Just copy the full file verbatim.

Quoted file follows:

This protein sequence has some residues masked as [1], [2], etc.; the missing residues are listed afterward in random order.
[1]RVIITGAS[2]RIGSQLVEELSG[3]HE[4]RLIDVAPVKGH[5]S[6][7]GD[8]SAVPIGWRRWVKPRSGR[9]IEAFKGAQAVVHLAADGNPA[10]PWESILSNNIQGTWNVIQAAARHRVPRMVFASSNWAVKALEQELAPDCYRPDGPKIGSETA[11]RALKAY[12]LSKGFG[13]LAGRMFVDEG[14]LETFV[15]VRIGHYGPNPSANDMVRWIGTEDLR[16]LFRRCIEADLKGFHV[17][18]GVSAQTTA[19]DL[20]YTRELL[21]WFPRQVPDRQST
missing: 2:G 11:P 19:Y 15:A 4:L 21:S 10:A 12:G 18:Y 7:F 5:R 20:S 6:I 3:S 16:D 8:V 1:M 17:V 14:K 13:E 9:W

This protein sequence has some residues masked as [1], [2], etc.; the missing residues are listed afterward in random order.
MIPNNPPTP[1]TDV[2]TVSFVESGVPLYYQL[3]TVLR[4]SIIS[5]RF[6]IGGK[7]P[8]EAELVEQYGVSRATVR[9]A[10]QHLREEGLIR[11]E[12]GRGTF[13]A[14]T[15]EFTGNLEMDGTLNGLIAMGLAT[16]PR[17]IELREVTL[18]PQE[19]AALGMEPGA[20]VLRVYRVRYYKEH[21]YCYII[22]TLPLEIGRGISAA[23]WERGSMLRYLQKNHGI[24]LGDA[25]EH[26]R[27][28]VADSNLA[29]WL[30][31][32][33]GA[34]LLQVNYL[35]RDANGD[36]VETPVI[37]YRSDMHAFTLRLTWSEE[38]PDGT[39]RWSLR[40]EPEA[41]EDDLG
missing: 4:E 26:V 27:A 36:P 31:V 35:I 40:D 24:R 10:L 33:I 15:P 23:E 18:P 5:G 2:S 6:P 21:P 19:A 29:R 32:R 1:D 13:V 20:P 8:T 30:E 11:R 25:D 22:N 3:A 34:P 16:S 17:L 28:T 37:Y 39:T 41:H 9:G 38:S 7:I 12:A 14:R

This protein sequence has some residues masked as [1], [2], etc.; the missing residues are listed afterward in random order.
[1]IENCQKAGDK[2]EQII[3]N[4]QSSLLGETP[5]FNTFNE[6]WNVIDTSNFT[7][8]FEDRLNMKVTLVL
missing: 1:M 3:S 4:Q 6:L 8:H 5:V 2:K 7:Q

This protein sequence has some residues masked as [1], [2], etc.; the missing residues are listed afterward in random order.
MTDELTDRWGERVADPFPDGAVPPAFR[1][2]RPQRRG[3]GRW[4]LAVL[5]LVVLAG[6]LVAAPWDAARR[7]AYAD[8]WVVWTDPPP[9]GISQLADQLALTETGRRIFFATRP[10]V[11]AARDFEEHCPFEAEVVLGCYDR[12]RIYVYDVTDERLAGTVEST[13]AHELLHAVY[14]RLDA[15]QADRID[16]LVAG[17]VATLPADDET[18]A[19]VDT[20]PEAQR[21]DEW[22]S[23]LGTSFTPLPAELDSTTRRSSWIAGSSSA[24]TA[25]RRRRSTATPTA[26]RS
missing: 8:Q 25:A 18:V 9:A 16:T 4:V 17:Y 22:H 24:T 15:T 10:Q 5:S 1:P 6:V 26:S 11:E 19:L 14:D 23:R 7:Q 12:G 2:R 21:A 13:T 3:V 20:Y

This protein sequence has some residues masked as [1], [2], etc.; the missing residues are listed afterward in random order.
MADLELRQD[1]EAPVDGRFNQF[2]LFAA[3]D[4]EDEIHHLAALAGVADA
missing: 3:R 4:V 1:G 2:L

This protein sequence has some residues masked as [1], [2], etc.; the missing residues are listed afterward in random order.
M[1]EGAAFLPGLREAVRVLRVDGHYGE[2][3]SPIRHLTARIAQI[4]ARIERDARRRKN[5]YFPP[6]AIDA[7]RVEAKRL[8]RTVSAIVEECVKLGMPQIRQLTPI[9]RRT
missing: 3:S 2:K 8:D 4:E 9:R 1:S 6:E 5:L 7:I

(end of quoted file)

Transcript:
This protein sequence has some residues masked as [1], [2], etc.; the missing residues are listed afterward in random order.
[1]RVIITGAS[2]RIGSQLVEELSG[3]HE[4]RLIDVAPVKGH[5]S[6][7]GD[8]SAVPIGWRRWVKPRSGR[9]IEAFKGAQAVVHLAADGNPA[10]PWESILSNNIQGTWNVIQAAARHRVPRMVFASSNWAVKALEQELAPDCYRPDGPKIGSETA[11]RALKAY[12]LSKGFG[13]LAGRMFVDEG[14]LETFV[15]VRIGHYGPNPSANDMVRWIGTEDLR[16]LFRRCIEADLKGFHV[17][18]GVSAQTTA[19]DL[20]YTRELL[21]WFPRQVPDRQST
missing: 2:G 11:P 19:Y 15:A 4:L 21:S 10:A 12:G 18:Y 7:F 5:R 20:S 6:I 3:S 16:D 8:V 1:M 17:V 14:K 13:E 9:W

This protein sequence has some residues masked as [1], [2], etc.; the missing residues are listed afterward in random order.
MIPNNPPTP[1]TDV[2]TVSFVESGVPLYYQL[3]TVLR[4]SIIS[5]RF[6]IGGK[7]P[8]EAELVEQYGVSRATVR[9]A[10]QHLREEGLIR[11]E[12]GRGTF[13]A[14]T[15]EFTGNLEMDGTLNGLIAMGLAT[16]PR[17]IELREVTL[18]PQE[19]AALGMEPGA[20]VLRVYRVRYYKEH[21]YCYII[22]TLPLEIGRGISAA[23]WERGSMLRYLQKNHGI[24]LGDA[25]EH[26]R[27][28]VADSNLA[29]WL[30][31][32][33]GA[34]LLQVNYL[35]RDANGD[36]VETPVI[37]YRSDMHAFTLRLTWSEE[38]PDGT[39]RWSLR[40]EPEA[41]EDDLG
missing: 4:E 26:V 27:A 36:P 31:V 35:I 40:D 24:R 10:L 33:I 15:P 23:E 18:P 5:G 2:S 6:P 21:P 19:A 29:R 32:R 1:D 13:V 20:P 8:T 30:E 11:R 25:D 22:N 3:A 34:P 16:S 17:L 28:T 37:Y 39:T 41:H 9:G 38:S 7:I 12:A 14:R

This protein sequence has some residues masked as [1], [2], etc.; the missing residues are listed afterward in random order.
[1]IENCQKAGDK[2]EQII[3]N[4]QSSLLGETP[5]FNTFNE[6]WNVIDTSNFT[7][8]FEDRLNMKVTLVL
missing: 1:M 3:S 4:Q 6:L 8:H 5:V 2:K 7:Q

This protein sequence has some residues masked as [1], [2], etc.; the missing residues are listed afterward in random order.
MTDELTDRWGERVADPFPDGAVPPAFR[1][2]RPQRRG[3]GRW[4]LAVL[5]LVVLAG[6]LVAAPWDAARR[7]AYAD[8]WVVWTDPPP[9]GISQLADQLALTETGRRIFFATRP[10]V[11]AARDFEEHCPFEAEVVLGCYDR[12]RIYVYDVTDERLAGTVEST[13]AHELLHAVY[14]RLDA[15]QADRID[16]LVAG[17]VATLPADDET[18]A[19]VDT[20]PEAQR[21]DEW[22]S[23]LGTSFTPLPAELDSTTRRSSWIAGSSSA[24]TA[25]RRRRSTATPTA[26]RS
missing: 8:Q 25:A 18:V 9:A 16:T 4:V 17:Y 22:H 24:T 15:T 10:Q 5:S 1:P 6:V 26:S 11:E 19:L 14:D 23:R 7:Q 12:G 2:R 21:A 13:T 3:V 20:Y

This protein sequence has some residues masked as [1], [2], etc.; the missing residues are listed afterward in random order.
MADLELRQD[1]EAPVDGRFNQF[2]LFAA[3]D[4]EDEIHHLAALAGVADA
missing: 3:R 4:V 1:G 2:L

This protein sequence has some residues masked as [1], [2], etc.; the missing residues are listed afterward in random order.
M[1]EGAAFLPGLREAVRVLRVDGHYGE[2][3]SPIRHLTARIAQI[4]ARIERDARRRKN[5]YFPP[6]AIDA[7]RVEAKRL[8]RTVSAIVEECVKLGMPQIRQLTPI[9]RRT
missing: 3:S 2:K 8:D 4:E 9:R 1:S 6:E 5:L 7:I